The Wilson Center’s Mexico Institute has released a series of new essays covering a range of important bilateral issues. We kick off our companion video series, “Charting a New Course,” with a focus on economic interdependence. Mexico Institute Deputy Director, Chris Wilson provides an overview of the scope and depth of U.S.-Mexico economic cooperation and also talks about what can be done to make the alliance stronger. That’s the focus of this edition of Wilson Center NOW.
Republican presidential candidate Donald Trump repeatedly lamented the loss of jobs to Mexico during his facedown with Democratic nominee Hillary Clinton on Sept. 26.
Putting aside the fact that some of his claims were untrue—the social media folks at Ford had to jump in on Twitter mid-debate to deny Trump’s claim that the car company is leaving the US—his views offer an extremely one-sided view of the relationship Mexico and the US have built under the North American Free Trade Agreement, particularly when it comes to jobs.
He didn’t mention, for example, that as a partner under NAFTA, Mexico is also supporting employment in the US.
This article mentions the Mexico Institute’s new project Growing Together: Economic Ties between the United States and Mexico. Check out the project.
Mexico’s economic growth will quicken as the government increases spending in the second half of the year, Finance Minister Luis Videgaray said. The economy grew at the slowest pace in more than three years in the first quarter after spending was contained after a new government took over in December, Videgaray said in an interview in London. President Enrique Pena Nieto took office on Dec. 1.
Investor confidence in Mexico has waned after the economy expanded less than analysts expected in the first quarter and government plans to overhaul the state-controlled oil industry were held up. Capital flows also have slowed on signs the U.S. Federal Reserve could scale back asset purchases as economic growth strengthens. “We expect much more accelerated spending in the second semester,” Videgaray said. “The budget is there and the revenue is there.” Mexico’s government spending fell about 7 percent in real terms to 1.16 trillion pesos, or $90 billion, in the first four months of 2013 compared to the year-earlier period, according to data from the central bank.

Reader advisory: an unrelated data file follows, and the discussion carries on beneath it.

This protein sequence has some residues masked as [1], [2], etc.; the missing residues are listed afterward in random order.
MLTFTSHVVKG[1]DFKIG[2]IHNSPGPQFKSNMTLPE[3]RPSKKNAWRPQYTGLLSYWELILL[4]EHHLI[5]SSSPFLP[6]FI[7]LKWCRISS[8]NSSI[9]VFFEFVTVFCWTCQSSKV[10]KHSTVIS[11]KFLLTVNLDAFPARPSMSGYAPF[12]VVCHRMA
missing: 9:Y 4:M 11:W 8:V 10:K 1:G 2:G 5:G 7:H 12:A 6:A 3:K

Mexico’s sharp first-quarter slowdown isn’t entirely surprising. While the country has made considerable economic advances in recent years, its growth is closely tied to that of its northern neighbor, and the U.S. economy stalled at year-end. Some Mexico indicators, such as industrial production, have been flat since mid-2012. The lackluster performance, although a cause for concern, gives impetus to the efforts of Mexico’s new president, Enrique Peña Nieto, who in his first months has worked with the nation’s major political parties to achieve labor, education and telecommunications reforms. Judicial, banking and energy industry changes are in the works.
The Pact for Mexico represents the latest attempt over a three-decade span to achieve reforms and propel the nation forward. The challenges Mexico confronts as it seeks to become a leader among emerging economies were considered at a Federal Reserve Bank of Dallas conference, “México: How to Tap Progress,” last fall in Houston. The meeting explored why economic expansion in Mexico has barely kept up with population growth and why the nation’s per capita income growth has trailed that of emerging-market economies such as Brazil and Chile.